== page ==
Matt Fitzpatrick sees late decision pay dividends in Sweden

English golfer leads at halfway after last-minute decision to play in event

A late decision to contest the Nordea Masters could pay massive dividends for England's Matt Fitzpatrick after he claimed the halfway lead in Stockholm.

A total of 62 players were separated by just four shots after the first round at Bro Hof Slott Golf Club, with Fitzpatrick one shot off the six-way tie for the lead following an opening 68.

But after firing seven birdies and no bogeys in a flawless 65 on Friday, the 21-year-old from Sheffield found himself with a three-shot lead over compatriots Andrew Johnston and Ross Fisher, former Ryder Cup star Nicolas Colsaerts, Scotland's Scott Henry and Sweden's Alexander Bjork.

A second European Tour title on Sunday would see Fitzpatrick regain third place in the Ryder Cup qualifying race from Chris Wood, who won the BMW PGA Championship at Wentworth last week.


“It was a last-minute scheduling thing for me,” said the former US Amateur champion, who led from start to finish in the British Masters at Woburn last year and was seventh in the Masters in April.

“I felt like I needed to play a little bit more. I knew from playing last year it’s such a great event and I heard good things about the course. It’s proved to be all right so far and hopefully two more days of good playing and we’ll see what happens.

“I just gave myself a lot of chances today. Everyone will probably laugh when I say it but I missed a couple of chances on 13 and 14, so roll those in and all of a sudden you are nine under, but I just putted really solidly and played well overall.”

Colsaerts has not won since claiming the Volvo World Match Play Championship in 2012, a success which led to him being selected as a wild card for the ‘Miracle at Medinah’.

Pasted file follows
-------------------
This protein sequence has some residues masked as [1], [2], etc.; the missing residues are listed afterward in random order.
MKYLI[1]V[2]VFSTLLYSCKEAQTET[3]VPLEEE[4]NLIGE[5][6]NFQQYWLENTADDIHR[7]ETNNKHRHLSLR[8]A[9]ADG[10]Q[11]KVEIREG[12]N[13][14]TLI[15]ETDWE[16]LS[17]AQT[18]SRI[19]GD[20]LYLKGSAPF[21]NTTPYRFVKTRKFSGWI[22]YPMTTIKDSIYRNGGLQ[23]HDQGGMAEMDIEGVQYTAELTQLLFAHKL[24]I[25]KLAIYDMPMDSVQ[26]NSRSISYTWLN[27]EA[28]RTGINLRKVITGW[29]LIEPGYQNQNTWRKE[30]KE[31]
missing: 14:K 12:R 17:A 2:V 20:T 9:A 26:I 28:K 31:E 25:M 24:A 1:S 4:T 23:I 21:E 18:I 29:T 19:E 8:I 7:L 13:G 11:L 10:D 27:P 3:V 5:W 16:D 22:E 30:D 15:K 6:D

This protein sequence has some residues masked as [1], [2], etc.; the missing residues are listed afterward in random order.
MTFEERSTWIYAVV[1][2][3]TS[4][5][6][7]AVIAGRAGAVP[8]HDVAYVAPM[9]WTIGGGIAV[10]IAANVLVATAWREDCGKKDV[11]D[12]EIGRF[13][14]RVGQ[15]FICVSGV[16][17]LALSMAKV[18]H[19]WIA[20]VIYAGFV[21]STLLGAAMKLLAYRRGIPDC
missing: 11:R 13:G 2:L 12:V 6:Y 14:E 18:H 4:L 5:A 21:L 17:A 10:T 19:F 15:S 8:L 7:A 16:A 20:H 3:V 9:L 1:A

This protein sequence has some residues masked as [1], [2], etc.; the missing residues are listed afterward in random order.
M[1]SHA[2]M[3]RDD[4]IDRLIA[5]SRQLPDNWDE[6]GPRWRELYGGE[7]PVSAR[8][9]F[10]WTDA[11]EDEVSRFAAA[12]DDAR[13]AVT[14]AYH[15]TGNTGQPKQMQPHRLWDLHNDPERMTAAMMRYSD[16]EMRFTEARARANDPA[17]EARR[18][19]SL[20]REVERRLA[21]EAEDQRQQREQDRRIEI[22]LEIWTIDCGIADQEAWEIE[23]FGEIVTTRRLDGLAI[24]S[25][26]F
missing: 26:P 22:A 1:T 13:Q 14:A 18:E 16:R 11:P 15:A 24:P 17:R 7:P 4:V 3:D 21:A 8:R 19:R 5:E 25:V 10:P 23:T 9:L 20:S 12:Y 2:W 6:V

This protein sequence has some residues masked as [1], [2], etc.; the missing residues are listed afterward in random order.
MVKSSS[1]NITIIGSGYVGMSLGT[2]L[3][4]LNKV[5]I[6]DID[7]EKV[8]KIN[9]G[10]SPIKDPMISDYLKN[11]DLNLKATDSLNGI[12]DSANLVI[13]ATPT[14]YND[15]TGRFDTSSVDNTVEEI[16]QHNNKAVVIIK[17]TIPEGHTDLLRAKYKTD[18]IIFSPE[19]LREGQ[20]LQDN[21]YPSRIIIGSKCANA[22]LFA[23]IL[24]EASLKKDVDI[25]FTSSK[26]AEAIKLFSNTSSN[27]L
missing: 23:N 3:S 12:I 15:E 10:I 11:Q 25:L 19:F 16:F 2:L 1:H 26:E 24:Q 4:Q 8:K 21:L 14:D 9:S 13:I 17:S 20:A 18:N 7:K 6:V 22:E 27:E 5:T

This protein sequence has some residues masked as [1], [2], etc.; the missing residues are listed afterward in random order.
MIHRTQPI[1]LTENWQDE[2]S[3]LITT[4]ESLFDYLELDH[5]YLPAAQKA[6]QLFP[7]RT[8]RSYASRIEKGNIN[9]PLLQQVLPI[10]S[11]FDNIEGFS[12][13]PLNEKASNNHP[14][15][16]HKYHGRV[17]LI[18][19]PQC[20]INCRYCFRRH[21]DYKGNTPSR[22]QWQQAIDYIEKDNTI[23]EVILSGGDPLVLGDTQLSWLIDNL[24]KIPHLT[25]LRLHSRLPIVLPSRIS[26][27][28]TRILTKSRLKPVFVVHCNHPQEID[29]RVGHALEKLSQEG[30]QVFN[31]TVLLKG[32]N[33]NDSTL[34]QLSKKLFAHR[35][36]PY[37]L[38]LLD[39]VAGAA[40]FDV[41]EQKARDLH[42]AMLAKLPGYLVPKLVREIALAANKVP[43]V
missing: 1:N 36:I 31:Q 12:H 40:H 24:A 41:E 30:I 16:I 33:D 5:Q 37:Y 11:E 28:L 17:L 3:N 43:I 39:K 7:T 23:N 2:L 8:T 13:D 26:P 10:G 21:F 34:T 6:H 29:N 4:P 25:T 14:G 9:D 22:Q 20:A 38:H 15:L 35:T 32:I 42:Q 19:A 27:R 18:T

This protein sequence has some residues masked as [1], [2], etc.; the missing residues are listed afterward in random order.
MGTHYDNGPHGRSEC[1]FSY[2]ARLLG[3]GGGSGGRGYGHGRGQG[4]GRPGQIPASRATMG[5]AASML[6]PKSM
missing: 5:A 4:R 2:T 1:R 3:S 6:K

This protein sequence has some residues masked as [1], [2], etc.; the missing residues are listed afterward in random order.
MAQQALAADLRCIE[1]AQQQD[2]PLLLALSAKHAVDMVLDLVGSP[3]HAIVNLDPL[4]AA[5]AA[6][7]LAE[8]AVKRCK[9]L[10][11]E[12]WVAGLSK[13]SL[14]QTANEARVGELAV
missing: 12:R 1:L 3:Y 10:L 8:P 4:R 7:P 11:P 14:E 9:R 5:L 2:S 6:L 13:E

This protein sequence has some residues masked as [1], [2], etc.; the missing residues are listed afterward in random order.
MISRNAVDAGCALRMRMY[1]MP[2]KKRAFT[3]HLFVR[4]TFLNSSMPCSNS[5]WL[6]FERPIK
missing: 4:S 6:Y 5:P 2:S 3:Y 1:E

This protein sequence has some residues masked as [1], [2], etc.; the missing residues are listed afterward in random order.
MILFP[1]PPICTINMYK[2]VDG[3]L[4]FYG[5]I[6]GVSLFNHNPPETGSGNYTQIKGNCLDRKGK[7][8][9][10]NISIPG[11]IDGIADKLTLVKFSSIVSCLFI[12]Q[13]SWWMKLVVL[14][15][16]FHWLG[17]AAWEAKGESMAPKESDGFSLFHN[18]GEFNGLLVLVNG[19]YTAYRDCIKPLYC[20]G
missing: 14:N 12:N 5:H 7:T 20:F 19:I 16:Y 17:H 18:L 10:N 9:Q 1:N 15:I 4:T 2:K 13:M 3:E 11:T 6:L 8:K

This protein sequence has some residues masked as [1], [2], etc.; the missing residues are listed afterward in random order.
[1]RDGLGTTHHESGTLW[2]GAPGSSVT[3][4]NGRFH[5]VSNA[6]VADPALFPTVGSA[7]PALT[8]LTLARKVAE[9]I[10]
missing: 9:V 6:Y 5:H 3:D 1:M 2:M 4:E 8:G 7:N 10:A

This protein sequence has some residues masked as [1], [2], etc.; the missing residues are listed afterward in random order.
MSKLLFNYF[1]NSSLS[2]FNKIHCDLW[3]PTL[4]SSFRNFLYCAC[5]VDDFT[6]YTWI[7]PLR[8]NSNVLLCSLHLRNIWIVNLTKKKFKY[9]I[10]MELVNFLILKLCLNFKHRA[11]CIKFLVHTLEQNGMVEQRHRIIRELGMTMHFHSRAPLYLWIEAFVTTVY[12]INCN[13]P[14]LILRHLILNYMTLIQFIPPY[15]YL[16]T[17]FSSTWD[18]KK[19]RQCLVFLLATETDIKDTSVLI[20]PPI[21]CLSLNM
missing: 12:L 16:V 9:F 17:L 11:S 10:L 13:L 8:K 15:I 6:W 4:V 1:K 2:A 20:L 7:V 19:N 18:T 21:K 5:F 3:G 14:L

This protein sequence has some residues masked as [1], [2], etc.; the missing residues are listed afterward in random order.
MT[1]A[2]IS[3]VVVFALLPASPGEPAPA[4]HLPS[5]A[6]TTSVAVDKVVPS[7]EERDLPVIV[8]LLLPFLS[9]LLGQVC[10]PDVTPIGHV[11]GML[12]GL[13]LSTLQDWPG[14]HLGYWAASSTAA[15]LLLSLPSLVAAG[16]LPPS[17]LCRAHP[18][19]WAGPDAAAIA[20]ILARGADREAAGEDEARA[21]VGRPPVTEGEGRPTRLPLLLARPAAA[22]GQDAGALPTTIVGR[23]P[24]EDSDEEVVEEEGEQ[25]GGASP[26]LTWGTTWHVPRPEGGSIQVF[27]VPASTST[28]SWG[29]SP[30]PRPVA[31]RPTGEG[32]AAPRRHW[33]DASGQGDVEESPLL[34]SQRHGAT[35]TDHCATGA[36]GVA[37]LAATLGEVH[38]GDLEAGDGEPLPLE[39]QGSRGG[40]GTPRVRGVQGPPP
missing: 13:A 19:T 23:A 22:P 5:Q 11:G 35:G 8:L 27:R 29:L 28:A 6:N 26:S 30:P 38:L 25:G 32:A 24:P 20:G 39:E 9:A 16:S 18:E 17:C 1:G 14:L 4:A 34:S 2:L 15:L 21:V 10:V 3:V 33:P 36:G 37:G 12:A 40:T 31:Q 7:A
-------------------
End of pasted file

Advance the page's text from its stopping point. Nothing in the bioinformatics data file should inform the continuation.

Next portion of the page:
But the 33-year-old Belgian has shown consistent form in recent weeks and believes the course suits his game after carding five birdies and an eagle in his 66.

Colsaerts told Sky Sports: “It’s almost like apart from a few holes, I don’t care where I hit it. I can fly a few bunkers and even if I am in the rough I don’t really care much. There’s only the par fives where you need to take a bit more of an aggressive line because that’s the only thing you have.

“I won’t say I’m coming to my best again but everything seems to be heading in the right way. I keep a lot more momentum in the rounds than I used to. I feel like I have always played decent, it was just those momentum breaks that I did not really manage very well and now I do and it puts me regularly in a good position.”

Lee Westwood’s bid for a record fourth victory in the event looked in serious danger when he dropped three shots in five holes on the back nine, but the former world number one regrouped superbly after a 58-minute delay due to the threat of lightning.

“The longer you play this game the more stupid and unpredictable it gets,” Westwood said after birdies on the 16th, 17th and 18th completed a 71 to finish five under par.

“I started off great then could not make many putts, lost my swing around the turn, got a bit frustrated and did not hit a green for about two hours. Then we had a break, came in, had a sandwich and a think about it and went back out and did not really miss a shot.”

In contrast, playing partner and Ryder Cup team-mate Henrik Stenson bogeyed two of the last three holes to shoot 70 and end the day on two under.

Michael Hoey will be in weekend action for the first time after he ended a a run of 11 missed cuts.

The Ballymoney golfer opened his second round with two birdies and went on to card a one-under 71 to move to four under and share of 19th position going into the weekend.

Peter Lawrie carded a level-par 72 to stay on one under, but Paul Dunne saw his second round unravel on the back nine, coming home in 40 shots as he carded a three-over 75 to miss the cut by one shot, a closing bogey leaving him on one over.